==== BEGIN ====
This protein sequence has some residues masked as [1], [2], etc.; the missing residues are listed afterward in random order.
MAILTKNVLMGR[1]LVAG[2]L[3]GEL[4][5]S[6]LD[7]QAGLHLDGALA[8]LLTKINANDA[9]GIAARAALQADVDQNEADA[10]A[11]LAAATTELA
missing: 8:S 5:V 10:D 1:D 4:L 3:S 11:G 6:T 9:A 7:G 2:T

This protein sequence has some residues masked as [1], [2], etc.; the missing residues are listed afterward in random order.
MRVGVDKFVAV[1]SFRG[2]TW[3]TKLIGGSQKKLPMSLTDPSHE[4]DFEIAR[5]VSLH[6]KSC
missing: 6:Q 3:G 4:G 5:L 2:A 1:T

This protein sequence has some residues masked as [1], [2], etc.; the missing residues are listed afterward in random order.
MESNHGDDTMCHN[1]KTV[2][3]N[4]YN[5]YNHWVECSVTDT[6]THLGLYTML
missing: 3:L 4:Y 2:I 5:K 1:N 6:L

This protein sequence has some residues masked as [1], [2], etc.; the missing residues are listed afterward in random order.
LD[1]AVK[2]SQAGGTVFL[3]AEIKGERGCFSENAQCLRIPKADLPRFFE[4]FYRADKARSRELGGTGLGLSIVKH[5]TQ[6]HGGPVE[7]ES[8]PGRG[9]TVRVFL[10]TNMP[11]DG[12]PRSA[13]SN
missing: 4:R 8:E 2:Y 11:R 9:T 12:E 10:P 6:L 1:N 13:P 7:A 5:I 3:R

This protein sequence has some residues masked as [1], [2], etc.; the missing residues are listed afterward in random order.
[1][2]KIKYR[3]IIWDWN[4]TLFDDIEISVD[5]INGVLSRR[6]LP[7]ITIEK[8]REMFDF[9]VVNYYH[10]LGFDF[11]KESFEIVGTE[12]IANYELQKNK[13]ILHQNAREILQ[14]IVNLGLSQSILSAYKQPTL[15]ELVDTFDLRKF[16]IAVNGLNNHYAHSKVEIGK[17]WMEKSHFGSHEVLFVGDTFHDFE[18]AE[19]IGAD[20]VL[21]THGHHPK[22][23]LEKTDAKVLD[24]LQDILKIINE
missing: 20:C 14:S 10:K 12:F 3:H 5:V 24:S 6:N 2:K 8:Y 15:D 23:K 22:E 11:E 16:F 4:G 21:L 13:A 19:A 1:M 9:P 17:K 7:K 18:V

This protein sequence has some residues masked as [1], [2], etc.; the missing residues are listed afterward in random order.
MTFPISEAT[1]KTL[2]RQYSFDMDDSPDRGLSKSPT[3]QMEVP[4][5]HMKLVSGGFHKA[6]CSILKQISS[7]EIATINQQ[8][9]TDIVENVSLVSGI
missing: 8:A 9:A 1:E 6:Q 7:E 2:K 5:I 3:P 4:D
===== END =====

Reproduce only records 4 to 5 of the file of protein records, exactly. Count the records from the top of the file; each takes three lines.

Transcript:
This protein sequence has some residues masked as [1], [2], etc.; the missing residues are listed afterward in random order.
LD[1]AVK[2]SQAGGTVFL[3]AEIKGERGCFSENAQCLRIPKADLPRFFE[4]FYRADKARSRELGGTGLGLSIVKH[5]TQ[6]HGGPVE[7]ES[8]PGRG[9]TVRVFL[10]TNMP[11]DG[12]PRSA[13]SN
missing: 4:R 8:E 2:Y 11:R 9:T 12:E 10:P 6:L 1:N 13:P 7:A 5:I 3:R

This protein sequence has some residues masked as [1], [2], etc.; the missing residues are listed afterward in random order.
[1][2]KIKYR[3]IIWDWN[4]TLFDDIEISVD[5]INGVLSRR[6]LP[7]ITIEK[8]REMFDF[9]VVNYYH[10]LGFDF[11]KESFEIVGTE[12]IANYELQKNK[13]ILHQNAREILQ[14]IVNLGLSQSILSAYKQPTL[15]ELVDTFDLRKF[16]IAVNGLNNHYAHSKVEIGK[17]WMEKSHFGSHEVLFVGDTFHDFE[18]AE[19]IGAD[20]VL[21]THGHHPK[22][23]LEKTDAKVLD[24]LQDILKIINE
missing: 20:C 14:S 10:K 12:F 3:H 5:V 24:S 6:N 2:K 8:Y 15:D 23:K 22:E 11:E 16:F 4:G 21:L 13:A 19:A 1:M 9:P 17:K 7:K 18:V